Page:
In Illinois federal court, R. Kelly is charged with:
“producing and receiving child pornography, and enticing minors to engage in criminal sexual activity. The charges accuse Kelly of engaging in sex acts with five minors and recording some of the abuse on multiple videos. The indictment also charges Kelly with conspiring to intimidate victims and conceal evidence in an effort to obstruct law enforcement, including an investigation in the 2000s that resulted in his trial in 2008 in Cook County on state child pornography charges.”
In New York federal court, R. Kelly is charged with:
“racketeering predicated on criminal conduct including sexual exploitation of children, kidnapping, forced labor and Mann Act violations involving the coercion and transportation of women and girls in interstate commerce to engage in illegal sexual activity. Kelly is also charged with … exposure of [one victim] to an infectious venereal disease without her knowledge.”
In an effort to get bail, Kelly’s lawyer unsuccessfully asserted that Kelly had no means to flee because he has no money. And “Unlike his most famous song, ‘I Believe I Can Fly,’ Mr. Kelly doesn’t like to fly,” his lawyer told Judge Leinenweber.
Since his arrest, Kelly has been held without bond at the federal Metropolitan Correctional Center in Chicago.
Why They Made A Federal Case Out of It
Most sex crimes are matters of state law and are prosecuted by the state. Why did they make a federal case out of R. Kelly’s alleged crimes?
Child Pornography. Federal jurisdiction is extremely broad with respect to child pornography as federal law prohibits the production, distribution, reception, and possession of an image of child pornography using or affecting any means or facility of interstate or foreign commerce. This includes using the U.S. Mails or common carriers to transport child pornography across state or international borders. Additionally, federal jurisdiction almost always applies when the Internet is used to commit a child pornography violation because federal law may be implicated if the materials, such as the computer used to download the image or the media used to store the image, originated or previously traveled in interstate or foreign commerce. (See 18 U.S.C. § 2251; 18 U.S.C. § 2252; 18 U.S.C. § 2252A).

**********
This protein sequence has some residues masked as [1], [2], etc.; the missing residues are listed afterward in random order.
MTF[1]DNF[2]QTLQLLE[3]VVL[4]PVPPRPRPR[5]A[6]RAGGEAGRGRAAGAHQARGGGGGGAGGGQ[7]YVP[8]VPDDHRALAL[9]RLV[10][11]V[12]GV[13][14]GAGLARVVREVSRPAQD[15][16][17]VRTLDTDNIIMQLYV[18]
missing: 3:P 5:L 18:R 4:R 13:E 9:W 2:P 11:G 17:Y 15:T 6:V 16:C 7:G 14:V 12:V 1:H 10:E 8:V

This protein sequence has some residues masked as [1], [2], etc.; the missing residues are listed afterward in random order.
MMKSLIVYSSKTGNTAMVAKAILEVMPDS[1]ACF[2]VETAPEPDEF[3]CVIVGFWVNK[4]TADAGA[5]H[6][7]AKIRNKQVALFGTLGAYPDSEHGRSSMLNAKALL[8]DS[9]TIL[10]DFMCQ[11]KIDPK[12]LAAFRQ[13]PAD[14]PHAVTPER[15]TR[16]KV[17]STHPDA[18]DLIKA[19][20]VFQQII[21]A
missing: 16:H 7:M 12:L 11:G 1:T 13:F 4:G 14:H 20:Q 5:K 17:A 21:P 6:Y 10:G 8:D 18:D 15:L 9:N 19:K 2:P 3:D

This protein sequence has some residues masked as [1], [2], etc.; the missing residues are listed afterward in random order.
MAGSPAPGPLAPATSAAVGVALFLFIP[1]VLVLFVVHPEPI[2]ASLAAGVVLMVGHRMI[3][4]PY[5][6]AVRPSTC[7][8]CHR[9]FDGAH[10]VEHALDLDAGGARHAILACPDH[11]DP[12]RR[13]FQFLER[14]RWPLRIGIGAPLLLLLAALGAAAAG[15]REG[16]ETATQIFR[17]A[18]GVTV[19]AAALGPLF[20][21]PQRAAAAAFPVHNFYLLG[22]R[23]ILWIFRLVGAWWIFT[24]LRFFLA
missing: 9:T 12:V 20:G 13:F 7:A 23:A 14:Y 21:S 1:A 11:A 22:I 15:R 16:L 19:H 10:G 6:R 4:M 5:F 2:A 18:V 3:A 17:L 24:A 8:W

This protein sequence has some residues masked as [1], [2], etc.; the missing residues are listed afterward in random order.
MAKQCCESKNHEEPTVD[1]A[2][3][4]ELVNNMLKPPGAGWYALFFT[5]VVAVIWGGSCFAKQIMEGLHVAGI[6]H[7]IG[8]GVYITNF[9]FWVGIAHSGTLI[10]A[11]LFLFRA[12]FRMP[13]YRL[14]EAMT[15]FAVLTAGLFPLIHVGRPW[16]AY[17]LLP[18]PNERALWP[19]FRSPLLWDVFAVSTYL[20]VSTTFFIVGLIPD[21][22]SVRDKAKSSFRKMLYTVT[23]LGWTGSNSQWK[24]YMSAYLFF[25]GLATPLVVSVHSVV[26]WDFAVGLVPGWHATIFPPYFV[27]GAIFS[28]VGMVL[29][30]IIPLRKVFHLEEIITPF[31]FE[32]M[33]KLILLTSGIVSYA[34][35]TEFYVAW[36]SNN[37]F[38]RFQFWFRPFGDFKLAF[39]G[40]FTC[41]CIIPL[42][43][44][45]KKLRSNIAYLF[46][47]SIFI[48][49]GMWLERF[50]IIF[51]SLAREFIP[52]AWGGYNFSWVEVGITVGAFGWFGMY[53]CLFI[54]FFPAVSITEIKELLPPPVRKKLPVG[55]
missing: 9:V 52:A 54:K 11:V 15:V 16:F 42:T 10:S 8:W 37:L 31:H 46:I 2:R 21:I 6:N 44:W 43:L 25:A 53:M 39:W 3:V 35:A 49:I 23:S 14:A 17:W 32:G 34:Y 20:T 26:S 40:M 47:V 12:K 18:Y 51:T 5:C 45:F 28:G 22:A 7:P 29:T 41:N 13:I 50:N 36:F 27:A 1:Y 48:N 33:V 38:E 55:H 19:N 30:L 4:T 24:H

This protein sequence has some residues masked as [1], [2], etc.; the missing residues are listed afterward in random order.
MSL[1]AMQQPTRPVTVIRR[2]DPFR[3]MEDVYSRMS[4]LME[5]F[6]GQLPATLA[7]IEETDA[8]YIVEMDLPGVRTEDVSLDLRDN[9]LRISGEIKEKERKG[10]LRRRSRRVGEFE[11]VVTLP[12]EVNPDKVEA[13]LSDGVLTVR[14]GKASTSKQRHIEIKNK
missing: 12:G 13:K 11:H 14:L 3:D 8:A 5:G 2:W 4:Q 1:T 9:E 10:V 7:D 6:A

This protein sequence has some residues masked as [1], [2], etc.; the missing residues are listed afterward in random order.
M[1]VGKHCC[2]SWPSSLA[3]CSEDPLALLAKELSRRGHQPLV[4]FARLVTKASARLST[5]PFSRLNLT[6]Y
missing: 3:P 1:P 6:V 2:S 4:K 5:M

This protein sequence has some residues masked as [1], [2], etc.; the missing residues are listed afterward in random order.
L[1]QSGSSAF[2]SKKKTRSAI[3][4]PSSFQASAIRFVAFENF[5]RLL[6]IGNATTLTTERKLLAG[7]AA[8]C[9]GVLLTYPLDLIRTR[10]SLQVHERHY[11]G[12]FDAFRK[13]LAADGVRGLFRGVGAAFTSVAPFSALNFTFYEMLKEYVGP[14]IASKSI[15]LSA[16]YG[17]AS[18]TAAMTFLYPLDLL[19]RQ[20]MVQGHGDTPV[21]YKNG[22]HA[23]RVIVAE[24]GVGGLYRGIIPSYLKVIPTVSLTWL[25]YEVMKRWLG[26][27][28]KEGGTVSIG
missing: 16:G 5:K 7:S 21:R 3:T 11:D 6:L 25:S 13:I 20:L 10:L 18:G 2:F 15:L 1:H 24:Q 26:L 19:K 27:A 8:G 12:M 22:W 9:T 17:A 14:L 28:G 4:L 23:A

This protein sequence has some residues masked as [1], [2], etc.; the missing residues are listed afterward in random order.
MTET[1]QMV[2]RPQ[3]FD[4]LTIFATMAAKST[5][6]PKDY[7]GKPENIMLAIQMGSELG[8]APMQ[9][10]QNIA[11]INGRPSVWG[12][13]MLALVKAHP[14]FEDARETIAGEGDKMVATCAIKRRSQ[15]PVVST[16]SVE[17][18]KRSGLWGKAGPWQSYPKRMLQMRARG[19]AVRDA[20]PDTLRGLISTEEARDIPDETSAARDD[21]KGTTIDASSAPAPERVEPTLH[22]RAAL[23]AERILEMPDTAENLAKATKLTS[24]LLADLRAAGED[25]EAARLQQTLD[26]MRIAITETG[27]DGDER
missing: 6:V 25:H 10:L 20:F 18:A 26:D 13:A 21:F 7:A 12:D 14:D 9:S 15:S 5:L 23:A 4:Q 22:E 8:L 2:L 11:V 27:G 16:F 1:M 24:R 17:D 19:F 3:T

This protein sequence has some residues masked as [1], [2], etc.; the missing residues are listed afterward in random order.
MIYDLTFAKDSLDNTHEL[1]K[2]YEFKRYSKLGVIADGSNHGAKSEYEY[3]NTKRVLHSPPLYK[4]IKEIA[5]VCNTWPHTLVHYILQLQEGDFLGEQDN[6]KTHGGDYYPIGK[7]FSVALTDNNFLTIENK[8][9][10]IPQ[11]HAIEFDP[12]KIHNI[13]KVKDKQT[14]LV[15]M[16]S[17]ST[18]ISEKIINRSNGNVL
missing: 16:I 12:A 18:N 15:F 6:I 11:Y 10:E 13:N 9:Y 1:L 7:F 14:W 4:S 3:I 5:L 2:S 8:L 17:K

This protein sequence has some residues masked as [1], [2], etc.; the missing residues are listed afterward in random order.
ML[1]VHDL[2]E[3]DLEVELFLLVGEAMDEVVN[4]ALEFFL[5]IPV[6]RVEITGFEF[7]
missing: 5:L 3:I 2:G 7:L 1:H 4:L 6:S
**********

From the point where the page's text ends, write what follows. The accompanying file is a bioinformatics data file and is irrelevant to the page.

The Mann Act. The Mann Act is a federal law that outlaws prostitution and unlawful sexual activities when they involve interstate or foreign travel. In 1978, Congress expanded the Mann Act to prevent the commercial sexual exploitation of all children, not just girls. Then in 1986, Congress again expanded the law to criminalize noncommercial exploitation, such as transporting children for child pornography, whether or not the production was for commercial purposes.
Kelly is charged with violating the Mann Act by transporting a victim interstate and violating New York law by recklessly endangering the victim. He is accused of violating other sections of the Mann Act by coercing or enticing a child to engage in unlawful sexual activity and of transporting a child in interstate commerce for similar reasons.
Racketeering. Racketeering is a criminal activity in which a person or organization engages in a “racket.” A racket is when the criminal creates a problem for others for the purpose of solving that problem by some type of extortion. Originally intended to take down Mafia crime bosses, RICO (the Racketeer Influenced and Corrupt Organizations Act) allowed prosecutors to charge the crime bosses for the crimes actually committed by subordinates in the organization. So why is R. Kelly accused of racketeering? The “racket” headed by R. Kelly is one in which he recruited minors at concerts so he could groom them, indoctrinate them into his alleged “sex cult,” and abuse them.
Perhaps federal prosecutors were spurred to indict R. Kelly after the hugely popular The Surviving R. Kelly docuseries was aired, which features over 50 women giving interviews about suffering from or witnessing sexual and emotional abuse from Kelly.
Have you watched Surviving R. Kelly? Do you think federal prosecutors were emboldened by the docuseries?